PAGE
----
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On his way out of Elmer’s office, Ralph runs into Mr. Spragg. Mr. Spragg asks how Ralph knows Elmer, and Ralph mentions the dinner Undine hosted recently. Mr. Spragg asks if Undine is still set on going to Europe, and Ralph confirms she is, so Mr. Spragg says he’ll let her do it. Ralph himself is in favor of her going, hoping that perhaps things will be better when she gets back.
The naïve Ralph hopes that Undine will think better of him after going to Europe, when in fact she is using the trip as a way to get away from and potentially divorce Ralph. Mr. Spragg seems to understand all this, and he seems fine with his daughter leaving Ralph, although he doesn't tell Ralph this. Mr. Spragg isn’t as openly selfish as Undine, but his deep concerns about money mean he is materialistic in his own way.
Themes
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Materialism and Ambition Theme Icon
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Undine is pleased to hear about Europe but tries not to seem too happy about it. As her departure gets closer, however, she finds it harder to hide her excitement. A day or two before her departure, she takes Paul to see Mr. Dagonet, and on the way back, she runs into Elmer. Elmer says it’s nice to meet Paul and offers to carry him, which Undine accepts. Paul is afraid at first, but eventually he likes how tall Elmer is, since that means he can carry him even higher than Ralph.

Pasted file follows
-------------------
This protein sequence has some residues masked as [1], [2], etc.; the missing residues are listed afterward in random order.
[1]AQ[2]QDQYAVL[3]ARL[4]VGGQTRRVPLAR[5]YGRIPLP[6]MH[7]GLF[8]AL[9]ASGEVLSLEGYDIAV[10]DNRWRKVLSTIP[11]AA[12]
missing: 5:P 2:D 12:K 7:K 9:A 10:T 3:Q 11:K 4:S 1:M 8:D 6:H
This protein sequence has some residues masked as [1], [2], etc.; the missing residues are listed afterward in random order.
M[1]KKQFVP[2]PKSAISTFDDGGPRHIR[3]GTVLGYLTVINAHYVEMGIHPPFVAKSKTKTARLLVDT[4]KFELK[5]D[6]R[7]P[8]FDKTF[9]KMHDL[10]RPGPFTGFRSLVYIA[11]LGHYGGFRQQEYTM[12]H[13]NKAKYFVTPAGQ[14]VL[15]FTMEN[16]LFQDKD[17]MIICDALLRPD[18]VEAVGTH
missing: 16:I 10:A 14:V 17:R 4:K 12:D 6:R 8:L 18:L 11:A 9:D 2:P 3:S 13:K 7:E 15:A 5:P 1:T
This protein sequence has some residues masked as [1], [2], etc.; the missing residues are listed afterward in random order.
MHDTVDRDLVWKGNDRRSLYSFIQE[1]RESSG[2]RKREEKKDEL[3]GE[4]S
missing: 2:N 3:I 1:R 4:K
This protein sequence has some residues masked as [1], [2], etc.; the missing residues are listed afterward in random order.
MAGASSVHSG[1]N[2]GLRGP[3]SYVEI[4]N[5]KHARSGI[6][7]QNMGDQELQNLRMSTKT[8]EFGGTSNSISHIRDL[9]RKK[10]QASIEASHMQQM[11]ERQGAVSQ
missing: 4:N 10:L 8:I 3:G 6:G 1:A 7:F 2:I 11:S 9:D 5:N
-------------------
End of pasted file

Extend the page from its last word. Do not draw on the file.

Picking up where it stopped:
Undine’s excitement (and her attempt to hide it) suggests that if she ever was sick, she has long since recovered. Despite Undine’s mistrust of Elmer, she lets him carry Paul, suggesting how reckless she is with her son. Alternatively, it’s possible Undine is deliberately trying out a new father for her son to imagine life after a divorce. Ralph’s physical shortness represents his inadequacies, at least in Undine’s eyes.
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Elmer says that Ralph really helped him make a fresh start and thinks he helped Ralph make a fresh start too. Undine is happy to hear it. She mentions her upcoming trip to Europe, which surprises Elmer. Undine brags that she owes her trip all to Elmer. They walk more, and Elmer mentions some Apex gossip about how Indiana Frusk got Representative James J. Rolliver to abandon his family for her. Undine marvels at this, thinking Indiana was lucky to get her first husband, a druggist’s clerk with whom Undine herself had broken off an engagement.
Despite the dangers of doing business with Elmer, Ralph ultimately made out pretty well, suggesting that in the real estate business it might counterintuitively be more dangerous to play it safe than to take risks. Meanwhile, just as Undine is at her moment of triumph, she feels that she hasn’t done enough, once she learns that her old rival Indiana Frusk has somehow married someone even more impressive than she has.
Themes
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Materialism and Ambition Theme Icon
Gender Roles Theme Icon
Corruption Theme Icon